Today was one of the first reasonable days for yardwork we’ve had in a few month – I don’t think it was up much past 80 degrees, and with a bottle of gatorade at hand, you can really get something done. One of the things I did was take pictures! 🙂

Around the House

That patch in the front has really filled in, hasn’t it? You should’ve seen it before I mowed it – the rest of the yard is manageable, but that rectangle is a jungle, after only two weeks!

This copse of flowers is well on its way to foresthood. As I see it, there are two likely outcomes for this patch: either they grow into a strong, healthy stand of tree flowers, to be chopped down in 15 years as timber for a fort for our kids, or the Secret of NIMH soil we have will turn these things sentient and they’ll show up in our bedroom one night, brandishing gardening tools of doom, demanding the deed to the property. Don’t worry, I won’t cave.


Jenny’s becoming scared of the 2 or three feet around the steps from the deck. Once she’s out in the grass, she’s fine, but those first few steps are like a firewalk for her.

Tree Buffalo

While I was out on the back deck nailing back in the nails that have begun to slowly make their escape, I noticed this scary looking patch on the tree.

I thought it might be some kind of fungus or mold until I dollied in.

It was a swarming herd of insects! Some kind of tree buffalo, from their behaviour. When I blew into the center of the herd, they would all stampede off in the same direction. (Don’t forget you can click on the picture to get a closer look).

I found one that had wandered away from the herd and got a closeup. I’m worried he looks suspiciously like this. You think?

Mutant captured on Film! (err.. compact flash card)

I finally got pictures of one of the mutant bugs I’ve been describing.

Look at that poor beast. It seems like this one had once been a poor, unsuspecting red ant, to judge by her head and thorax. Like the one I saw last week she has those thrumming white antennae, red and black coloring, and that wicked curved stinger at the posterior. Like all of the mutants I’ve seen, she has those out-of-place green grasshopper legs, and boy! could she jump with those. Unlike the one from last week, she has some kind of spidery palps at her jaw, and she’s considerably smaller and has an entirely different body and head shape. I’ve also seen mutants that seemed to have fly heads, complete with bulbous complex eyes, and ones with wings. So this strange mutation must be a danger to all manner of insects around my house. Damn you, Secret of NIMH soil!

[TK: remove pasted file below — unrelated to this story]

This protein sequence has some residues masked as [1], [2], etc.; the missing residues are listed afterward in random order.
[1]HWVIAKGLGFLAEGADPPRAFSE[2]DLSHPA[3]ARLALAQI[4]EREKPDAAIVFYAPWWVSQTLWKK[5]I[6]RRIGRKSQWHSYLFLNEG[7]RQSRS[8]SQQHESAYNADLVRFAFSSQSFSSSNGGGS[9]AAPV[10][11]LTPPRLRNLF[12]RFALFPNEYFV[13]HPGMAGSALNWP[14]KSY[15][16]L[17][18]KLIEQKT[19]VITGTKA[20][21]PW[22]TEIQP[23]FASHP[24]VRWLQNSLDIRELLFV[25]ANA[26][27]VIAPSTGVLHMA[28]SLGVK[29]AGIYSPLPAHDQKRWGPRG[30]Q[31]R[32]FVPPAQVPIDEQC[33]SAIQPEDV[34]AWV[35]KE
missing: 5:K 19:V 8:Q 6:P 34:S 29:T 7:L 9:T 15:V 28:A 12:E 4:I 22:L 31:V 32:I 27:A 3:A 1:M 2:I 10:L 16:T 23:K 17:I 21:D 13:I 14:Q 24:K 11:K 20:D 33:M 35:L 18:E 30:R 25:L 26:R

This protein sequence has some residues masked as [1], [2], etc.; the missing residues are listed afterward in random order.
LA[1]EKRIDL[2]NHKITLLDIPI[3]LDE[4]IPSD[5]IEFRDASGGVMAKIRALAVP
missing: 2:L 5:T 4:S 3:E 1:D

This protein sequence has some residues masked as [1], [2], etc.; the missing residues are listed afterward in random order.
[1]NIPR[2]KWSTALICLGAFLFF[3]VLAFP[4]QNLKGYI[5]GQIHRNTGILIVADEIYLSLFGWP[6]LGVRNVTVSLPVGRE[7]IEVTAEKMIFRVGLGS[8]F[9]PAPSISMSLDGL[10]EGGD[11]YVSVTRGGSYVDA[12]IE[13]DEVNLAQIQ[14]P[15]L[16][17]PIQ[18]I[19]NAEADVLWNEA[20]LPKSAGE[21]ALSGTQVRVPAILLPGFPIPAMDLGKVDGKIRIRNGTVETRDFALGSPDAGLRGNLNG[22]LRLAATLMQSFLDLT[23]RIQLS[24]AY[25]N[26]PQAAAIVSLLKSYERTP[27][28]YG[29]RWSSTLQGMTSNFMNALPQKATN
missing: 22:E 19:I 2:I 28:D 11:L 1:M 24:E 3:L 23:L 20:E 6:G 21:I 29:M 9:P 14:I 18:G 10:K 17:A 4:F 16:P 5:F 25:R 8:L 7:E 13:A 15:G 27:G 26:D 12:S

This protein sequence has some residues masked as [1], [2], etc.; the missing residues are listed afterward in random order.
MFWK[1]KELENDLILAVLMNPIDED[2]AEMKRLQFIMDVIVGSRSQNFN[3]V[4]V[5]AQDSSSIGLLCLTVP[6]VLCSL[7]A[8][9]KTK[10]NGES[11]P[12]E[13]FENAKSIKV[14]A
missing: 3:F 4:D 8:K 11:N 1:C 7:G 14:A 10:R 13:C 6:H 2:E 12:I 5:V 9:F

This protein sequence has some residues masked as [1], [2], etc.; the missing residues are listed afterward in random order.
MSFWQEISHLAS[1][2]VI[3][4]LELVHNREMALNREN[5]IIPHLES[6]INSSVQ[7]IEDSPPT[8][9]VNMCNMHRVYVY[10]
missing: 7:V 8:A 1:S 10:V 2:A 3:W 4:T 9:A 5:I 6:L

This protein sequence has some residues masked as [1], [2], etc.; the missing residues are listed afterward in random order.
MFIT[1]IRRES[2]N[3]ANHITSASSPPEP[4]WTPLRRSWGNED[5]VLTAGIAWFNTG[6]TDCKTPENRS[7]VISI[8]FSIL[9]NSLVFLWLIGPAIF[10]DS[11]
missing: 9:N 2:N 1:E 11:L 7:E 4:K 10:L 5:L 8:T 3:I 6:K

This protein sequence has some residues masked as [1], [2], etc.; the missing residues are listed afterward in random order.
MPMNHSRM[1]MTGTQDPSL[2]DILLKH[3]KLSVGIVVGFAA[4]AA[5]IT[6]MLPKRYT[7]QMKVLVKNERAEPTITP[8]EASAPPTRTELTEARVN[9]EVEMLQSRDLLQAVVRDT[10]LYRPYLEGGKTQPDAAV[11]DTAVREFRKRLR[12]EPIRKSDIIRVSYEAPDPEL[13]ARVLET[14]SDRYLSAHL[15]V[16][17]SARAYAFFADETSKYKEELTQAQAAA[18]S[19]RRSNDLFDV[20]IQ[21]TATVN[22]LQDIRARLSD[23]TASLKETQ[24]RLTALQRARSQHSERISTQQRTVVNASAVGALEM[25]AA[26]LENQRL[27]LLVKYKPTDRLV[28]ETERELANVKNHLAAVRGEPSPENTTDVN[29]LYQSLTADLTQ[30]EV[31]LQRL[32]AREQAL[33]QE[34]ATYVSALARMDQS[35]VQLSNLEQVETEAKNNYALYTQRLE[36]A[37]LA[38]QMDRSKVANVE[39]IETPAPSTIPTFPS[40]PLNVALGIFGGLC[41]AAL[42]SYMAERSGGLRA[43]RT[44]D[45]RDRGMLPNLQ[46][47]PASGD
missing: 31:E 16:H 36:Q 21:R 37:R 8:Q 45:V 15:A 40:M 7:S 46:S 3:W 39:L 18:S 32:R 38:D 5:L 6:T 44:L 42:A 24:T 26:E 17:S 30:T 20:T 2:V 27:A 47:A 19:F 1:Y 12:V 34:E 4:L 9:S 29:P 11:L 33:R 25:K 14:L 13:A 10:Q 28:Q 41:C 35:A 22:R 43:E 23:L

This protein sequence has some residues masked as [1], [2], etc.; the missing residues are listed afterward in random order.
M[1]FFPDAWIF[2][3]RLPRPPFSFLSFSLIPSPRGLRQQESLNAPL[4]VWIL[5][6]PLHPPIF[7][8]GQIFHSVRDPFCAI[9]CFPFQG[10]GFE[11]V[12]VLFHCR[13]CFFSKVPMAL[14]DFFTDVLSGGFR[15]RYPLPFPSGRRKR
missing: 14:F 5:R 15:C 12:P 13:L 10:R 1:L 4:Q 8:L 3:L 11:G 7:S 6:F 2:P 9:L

My Enemy

I don’t know what my enemy’s name is – I usually just call it “the weed”, or “that damn weed”. Here it is in a lineup:

The criminal is on the left. You can tell him by his success – he grows quickly, sending viney stalks off through a garden. On the right is a snippet from a rosebush. The similarity is not immediately obvious, but look at the shape of the rose leaves, and their serrated edged, and their occurance in groups of three. Now look at the criminal – same leaf shape, same serrated edge, same groups of three. When he hasn’t gotten himself infected with leaf blight, he can be the same dark color as the rose leaves. Even more insidious is the criminal’s behaviour of growing up through a rose bush, mingled with the rose’s own thorny branches. But the enemy’s thorns are far more insidious.

I tried numerous times to get a clear shot of his spiny thorns, but he was just far too elusive. Maybe you can make out some of the spikes, if you cross your eyes hard enough.

What is clear is the carnage he leaves behind. This is after just a few minutes of clearing out stalks.

The enemy will die like any other natural plant, but his corpse is entirely unnatural. It becomes a skelton warrior even more insidious than the living foe. There are no warning leaves, and the thorns are harder and more difficult to see.

Go back up to the line-up shot, and look at the sprig in the middle. See how the leaves are just like the criminal plant, but they grow as singles? See how the twig is smooth and shiny instead of ridged, and there are no thorns? I suspect my Secret of NIMH soil is at it again. The middle plant is probably just your average, law-abiding weed, causing no problems and just doing his thing. But he shoots up next to this rose, and whatever glowing bile of the earth that causes my yard to roil with unnaturality takes over, and before you know it, he has this bastard child – half weed, half rose. All thorns.

Damn you, Secret of NIMH soil! (I bet it’s made of people.)